A Conversation about Military Relations

“A Conversation about Military Relations,” Ensign, Oct. 1988, 78–79

A Conversation about Military Relations

Young LDS men and women entering military service have specific needs and face singular challenges. The Church recognizes this and offers orientation programs and literature to help members stay close to the Church and live gospel principles while serving their country.

To learn more about these military orientation programs, the Ensign spoke with Robert Crawford, executive secretary to the Military Relations Committee.

Q: What counsel does the Church give to young people about to enter military service?

A: For the past seventeen years, a preservice Church orientation program has been offered for Latter-day Saints preparing for military service. This orientation has been presented primarily in the United States and Canada, and it is also used in England, Australia, and New Zealand. Throughout the world, there are approximately thirty thousand members serving in the military at any one time. About 90 percent are serving in the U.S. military.

The goal of this orientation is to help young people, especially, maintain Church activity and gospel standards and be an appropriate example to others while they are in the service.

Q: How does the orientation work?

A: Regional representatives are responsible for encouraging stakes to carry out all phases of the military relations program. Orientation instruction kits are distributed to Church regions throughout the United States and are made available in the countries mentioned.

When a member is about to enter military service, he or she should attend a preservice Church orientation class. The two-hour session covers several subjects, including how to serve one’s country and be an active Church member at the same time.

The orientation shows how to locate the ward or branch nearest one’s assigned military base and stresses the importance of keeping in touch with those at home. Servicemen and women are also advised to take advantage of Church publications by having them sent to their duty stations.

Members are warned of the temptations they will be exposed to in the service and given counsel to help avoid or overcome them. The orientation discusses the wearing of temple garments in the military and appropriate ways members can share the gospel with those with whom they serve. The importance of observing Church standards, including living the Word of Wisdom and avoiding profanity, is stressed.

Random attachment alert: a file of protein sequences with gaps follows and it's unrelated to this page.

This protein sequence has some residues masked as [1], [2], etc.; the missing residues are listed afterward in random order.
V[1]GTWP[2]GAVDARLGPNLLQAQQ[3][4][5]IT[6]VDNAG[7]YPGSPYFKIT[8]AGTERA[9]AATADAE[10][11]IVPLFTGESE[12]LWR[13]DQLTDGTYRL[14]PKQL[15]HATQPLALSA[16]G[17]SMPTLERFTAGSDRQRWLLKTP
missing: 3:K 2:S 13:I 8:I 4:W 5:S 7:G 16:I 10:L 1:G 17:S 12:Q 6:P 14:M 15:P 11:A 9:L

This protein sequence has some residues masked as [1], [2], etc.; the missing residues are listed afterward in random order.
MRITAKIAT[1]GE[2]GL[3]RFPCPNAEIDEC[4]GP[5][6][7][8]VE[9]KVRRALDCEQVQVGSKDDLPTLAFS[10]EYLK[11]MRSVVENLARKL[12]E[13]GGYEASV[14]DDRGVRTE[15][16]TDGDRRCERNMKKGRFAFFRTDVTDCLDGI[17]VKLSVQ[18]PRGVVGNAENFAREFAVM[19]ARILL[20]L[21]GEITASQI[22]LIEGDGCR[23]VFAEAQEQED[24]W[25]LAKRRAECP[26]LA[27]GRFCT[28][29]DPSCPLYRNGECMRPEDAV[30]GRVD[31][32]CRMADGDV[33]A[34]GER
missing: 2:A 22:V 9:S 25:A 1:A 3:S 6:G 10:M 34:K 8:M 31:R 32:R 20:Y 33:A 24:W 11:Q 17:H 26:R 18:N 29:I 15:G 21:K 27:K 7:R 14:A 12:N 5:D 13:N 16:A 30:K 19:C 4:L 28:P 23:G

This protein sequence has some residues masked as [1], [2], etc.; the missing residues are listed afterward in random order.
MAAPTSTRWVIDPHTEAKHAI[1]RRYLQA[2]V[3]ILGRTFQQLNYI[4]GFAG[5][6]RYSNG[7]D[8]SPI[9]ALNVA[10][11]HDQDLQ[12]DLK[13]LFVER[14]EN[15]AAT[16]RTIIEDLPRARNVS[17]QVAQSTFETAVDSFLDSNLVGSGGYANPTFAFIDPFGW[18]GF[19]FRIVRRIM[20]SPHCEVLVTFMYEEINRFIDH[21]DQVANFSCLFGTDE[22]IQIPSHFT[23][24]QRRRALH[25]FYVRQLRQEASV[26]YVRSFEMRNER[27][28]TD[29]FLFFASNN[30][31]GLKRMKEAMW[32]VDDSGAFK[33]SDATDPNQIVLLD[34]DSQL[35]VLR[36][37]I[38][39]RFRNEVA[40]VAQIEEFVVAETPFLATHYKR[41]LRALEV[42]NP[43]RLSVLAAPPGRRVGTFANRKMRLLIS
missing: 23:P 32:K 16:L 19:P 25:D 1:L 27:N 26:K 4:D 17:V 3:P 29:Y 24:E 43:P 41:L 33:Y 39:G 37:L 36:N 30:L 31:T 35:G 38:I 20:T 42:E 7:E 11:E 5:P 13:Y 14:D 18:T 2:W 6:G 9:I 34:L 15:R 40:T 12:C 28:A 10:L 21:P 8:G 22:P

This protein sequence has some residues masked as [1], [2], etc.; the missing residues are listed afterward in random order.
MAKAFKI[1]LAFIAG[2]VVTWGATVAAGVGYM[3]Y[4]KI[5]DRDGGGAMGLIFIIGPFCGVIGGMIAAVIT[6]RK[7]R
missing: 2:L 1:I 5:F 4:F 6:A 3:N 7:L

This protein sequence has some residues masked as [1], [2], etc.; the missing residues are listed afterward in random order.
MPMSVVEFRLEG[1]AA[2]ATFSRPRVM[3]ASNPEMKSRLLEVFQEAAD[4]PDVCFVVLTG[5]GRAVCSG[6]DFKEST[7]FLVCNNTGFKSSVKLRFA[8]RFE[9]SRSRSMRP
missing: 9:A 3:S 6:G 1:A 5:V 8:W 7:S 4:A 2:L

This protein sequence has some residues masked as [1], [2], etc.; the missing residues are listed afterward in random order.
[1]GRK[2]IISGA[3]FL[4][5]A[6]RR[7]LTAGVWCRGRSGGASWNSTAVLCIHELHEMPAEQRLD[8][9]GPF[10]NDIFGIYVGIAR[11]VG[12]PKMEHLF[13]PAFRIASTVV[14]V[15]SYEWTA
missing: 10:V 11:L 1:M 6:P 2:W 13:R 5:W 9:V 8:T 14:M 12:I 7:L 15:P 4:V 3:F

The instructor also offers advice regarding the constructive use of leisure time and the wisdom of delaying marriage until the early stages of military duty have been completed.

During the orientation, members are given a pocket-sized set of Church publications, including the Book of Mormon, Doctrine and Covenants, and Pearl of Great Price; Principles of the Gospel, which contains explanations of gospel subjects and selected hymns; several pamphlets; and a Church identity tag to wear with the military identification tags.

Q: How do members about to enter military service take advantage of this program?

A: A young person about to enlist for military duty can notify his or her bishop directly or through the home teachers, quorum leader, or parents. The bishop then makes an appointment for the enlistee with the preservice Church orientation instructor.

Although the program is being carried out faithfully in many areas, we’re not getting a hundred percent participation. Many young men and women still enter the military without the benefit of this important orientation. We encourage stake presidents and bishops to make a special effort to see that the program is available to their young people who anticipate military service.

Once a member is in basic training, he or she is given the opportunity to attend a second, expanded LDS orientation session, which is conducted by the stake or unit serving the military base. If this orientation isn’t being offered in the basic training center the member is assigned to, he or she may contact the Military Relations Committee at Church headquarters in Salt Lake City.

Q: What other aids are offered?

A: We maintain a list of LDS units for those in the military in non–English-speaking missions. Many parents and grandparents call to ask where their servicemen and women can attend church. We’re happy to provide this information.

Q: How many LDS chaplains are available to serve members in uniform?

A: Right now we have sixteen chaplains on active duty in the U.S. Air Force, thirty-one in the Army, and twelve in the Navy. There are also sixty-four chaplains serving in the military reserves. Because of the differing chaplain structure in the military services of other countries, only U.S. forces have LDS chaplains.

Robert Crawford, executive secretary to the Military Relations Committee. (Photo by Philip S. Shurtleff.)